Consumer lending in 2021 and beyond
COVID-19 hastened the ongoing move toward digital and away from traditional credit scoring models.
Borrowing as an individual in 2021 has been fundamentally changed by the coronavirus pandemic. And those changes — a faster adoption of digital technology, a focus on green lending, the expansion of data used to make credit decisions and more — will likely extend well into the future.
At the 2021 LendIt Fintech conference, industry leaders discussed both consumer and business lending, including how the two are being shaped by the ongoing pandemic. To keep banking — and lending, specifically — functional, it took financial institutions stepping on the gas when it comes to how they approach offering services and underwriting.
Green is the way to go
Environmental impact comes to mind almost instantly when talking transportation and clothing, but you may soon be associating it with taking on credit and everyday banking, too. A topic of discussion this year was how the green movement is quickly making its way to the industry.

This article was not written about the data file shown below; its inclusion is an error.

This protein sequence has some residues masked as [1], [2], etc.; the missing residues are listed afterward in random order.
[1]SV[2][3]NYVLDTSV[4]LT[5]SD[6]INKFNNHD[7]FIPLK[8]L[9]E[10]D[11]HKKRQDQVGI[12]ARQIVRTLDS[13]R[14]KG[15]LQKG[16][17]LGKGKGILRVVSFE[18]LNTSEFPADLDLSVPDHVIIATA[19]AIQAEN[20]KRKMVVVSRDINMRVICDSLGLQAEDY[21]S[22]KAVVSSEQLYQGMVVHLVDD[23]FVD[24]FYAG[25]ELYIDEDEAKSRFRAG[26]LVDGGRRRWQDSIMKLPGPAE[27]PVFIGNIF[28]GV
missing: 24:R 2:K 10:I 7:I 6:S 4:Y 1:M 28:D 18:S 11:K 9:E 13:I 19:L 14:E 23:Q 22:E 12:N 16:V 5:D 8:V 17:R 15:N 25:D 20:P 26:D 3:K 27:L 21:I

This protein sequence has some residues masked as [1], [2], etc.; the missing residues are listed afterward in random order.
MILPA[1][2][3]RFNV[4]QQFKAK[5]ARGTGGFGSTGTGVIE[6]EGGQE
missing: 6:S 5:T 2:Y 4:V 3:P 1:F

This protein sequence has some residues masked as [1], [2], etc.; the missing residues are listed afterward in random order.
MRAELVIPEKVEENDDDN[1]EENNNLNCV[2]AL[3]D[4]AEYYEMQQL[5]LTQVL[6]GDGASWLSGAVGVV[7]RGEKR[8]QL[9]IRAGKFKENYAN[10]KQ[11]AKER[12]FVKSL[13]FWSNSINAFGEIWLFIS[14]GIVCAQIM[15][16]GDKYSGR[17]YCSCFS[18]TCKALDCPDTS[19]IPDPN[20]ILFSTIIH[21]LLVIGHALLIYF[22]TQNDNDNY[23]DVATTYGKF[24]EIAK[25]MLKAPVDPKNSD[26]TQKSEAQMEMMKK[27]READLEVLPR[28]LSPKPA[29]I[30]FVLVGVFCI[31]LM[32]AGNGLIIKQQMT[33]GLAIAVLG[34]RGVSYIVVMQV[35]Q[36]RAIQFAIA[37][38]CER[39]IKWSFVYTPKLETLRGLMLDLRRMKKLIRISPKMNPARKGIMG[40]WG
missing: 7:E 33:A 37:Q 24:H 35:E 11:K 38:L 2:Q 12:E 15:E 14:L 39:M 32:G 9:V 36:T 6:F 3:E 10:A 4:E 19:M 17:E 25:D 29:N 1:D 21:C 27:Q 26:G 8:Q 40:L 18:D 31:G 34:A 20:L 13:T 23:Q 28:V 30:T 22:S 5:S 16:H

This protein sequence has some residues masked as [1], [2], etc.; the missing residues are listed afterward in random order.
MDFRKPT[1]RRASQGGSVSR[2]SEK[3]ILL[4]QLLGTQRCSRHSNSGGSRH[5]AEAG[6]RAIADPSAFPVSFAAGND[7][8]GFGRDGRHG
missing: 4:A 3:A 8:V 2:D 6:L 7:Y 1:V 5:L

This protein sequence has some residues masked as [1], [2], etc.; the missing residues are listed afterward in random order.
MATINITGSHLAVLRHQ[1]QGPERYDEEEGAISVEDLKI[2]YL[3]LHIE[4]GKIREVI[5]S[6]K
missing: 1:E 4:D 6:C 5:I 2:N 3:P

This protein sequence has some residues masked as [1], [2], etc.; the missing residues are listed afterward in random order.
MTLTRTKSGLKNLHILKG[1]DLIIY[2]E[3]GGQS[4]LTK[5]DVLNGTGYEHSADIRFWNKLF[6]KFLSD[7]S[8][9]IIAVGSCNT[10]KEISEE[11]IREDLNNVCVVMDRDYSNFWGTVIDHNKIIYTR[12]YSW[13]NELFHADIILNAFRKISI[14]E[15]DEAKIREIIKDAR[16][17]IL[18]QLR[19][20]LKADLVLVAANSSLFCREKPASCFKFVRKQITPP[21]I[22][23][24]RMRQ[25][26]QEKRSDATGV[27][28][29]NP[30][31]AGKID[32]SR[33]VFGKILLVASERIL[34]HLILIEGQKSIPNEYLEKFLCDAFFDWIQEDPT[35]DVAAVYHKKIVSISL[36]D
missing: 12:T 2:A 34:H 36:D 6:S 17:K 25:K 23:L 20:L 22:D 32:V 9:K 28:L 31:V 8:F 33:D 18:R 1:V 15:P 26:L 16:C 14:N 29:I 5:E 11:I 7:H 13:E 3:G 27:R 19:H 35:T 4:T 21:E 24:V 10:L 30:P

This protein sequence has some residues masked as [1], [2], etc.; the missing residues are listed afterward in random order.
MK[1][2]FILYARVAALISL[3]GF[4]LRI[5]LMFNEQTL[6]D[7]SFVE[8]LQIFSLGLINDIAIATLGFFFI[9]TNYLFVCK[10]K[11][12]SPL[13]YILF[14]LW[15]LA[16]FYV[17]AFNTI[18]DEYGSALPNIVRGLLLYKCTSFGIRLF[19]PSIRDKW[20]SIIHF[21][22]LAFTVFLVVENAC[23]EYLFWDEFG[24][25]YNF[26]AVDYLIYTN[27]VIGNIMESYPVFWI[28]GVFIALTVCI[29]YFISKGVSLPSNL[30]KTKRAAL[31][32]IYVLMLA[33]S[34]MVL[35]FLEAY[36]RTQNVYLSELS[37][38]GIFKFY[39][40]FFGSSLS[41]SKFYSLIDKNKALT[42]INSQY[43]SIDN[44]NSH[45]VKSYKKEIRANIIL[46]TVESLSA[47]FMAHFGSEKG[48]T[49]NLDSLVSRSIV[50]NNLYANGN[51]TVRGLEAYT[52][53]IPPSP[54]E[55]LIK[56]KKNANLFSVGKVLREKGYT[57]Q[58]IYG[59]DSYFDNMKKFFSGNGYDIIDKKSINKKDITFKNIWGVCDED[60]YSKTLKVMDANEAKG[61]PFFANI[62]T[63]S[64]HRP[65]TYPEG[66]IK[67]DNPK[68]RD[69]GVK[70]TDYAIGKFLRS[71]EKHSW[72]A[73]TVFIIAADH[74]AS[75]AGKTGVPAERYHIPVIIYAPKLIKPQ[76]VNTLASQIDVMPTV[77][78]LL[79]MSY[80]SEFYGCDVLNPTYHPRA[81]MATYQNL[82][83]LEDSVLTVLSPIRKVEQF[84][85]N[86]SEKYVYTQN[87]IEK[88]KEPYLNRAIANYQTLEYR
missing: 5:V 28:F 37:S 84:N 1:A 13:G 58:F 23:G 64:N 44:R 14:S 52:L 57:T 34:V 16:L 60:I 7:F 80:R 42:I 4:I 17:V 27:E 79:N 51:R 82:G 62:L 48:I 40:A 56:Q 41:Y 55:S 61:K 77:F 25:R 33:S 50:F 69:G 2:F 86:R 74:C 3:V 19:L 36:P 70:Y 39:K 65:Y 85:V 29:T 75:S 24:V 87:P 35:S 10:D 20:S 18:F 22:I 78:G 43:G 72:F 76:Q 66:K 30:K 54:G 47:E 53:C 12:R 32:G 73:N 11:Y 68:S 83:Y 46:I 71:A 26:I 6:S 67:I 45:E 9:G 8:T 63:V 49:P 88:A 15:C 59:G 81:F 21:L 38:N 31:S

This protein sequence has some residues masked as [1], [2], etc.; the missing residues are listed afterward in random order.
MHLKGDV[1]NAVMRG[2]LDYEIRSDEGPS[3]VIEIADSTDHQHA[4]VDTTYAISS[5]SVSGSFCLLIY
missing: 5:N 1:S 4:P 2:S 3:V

For anyone keeping up on the crypto trend, this probably doesn’t come as a surprise. Cryptocurrency notoriously uses a great deal of energy to mine — about 145.6 terawatt hours will be used in 2021 to mine bitcoin alone, by one University of Cambridge estimate.
And while the elimination of some physical branches has helped institutions narrow their carbon footprint, it isn’t enough to truly meet the societal call for greener practices. In a presentation on the topic, Principal of Deloitte Ricardo Martinez stated, ” … the green wave is not coming, it is already here.” Martinez went on to give an informative talk on how financial institutions can build climate consciousness into their business risk programs.
For borrowers on the consumer side, not much about the borrowing will likely change. Instead, the lenders you’re looking to take out credit from might be cautious about business industries they work with — especially those that are controversial in the climate world, such as oil companies or businesses working with maladapted technology.
Digital-first becomes standard going forward amid stay-at-home orders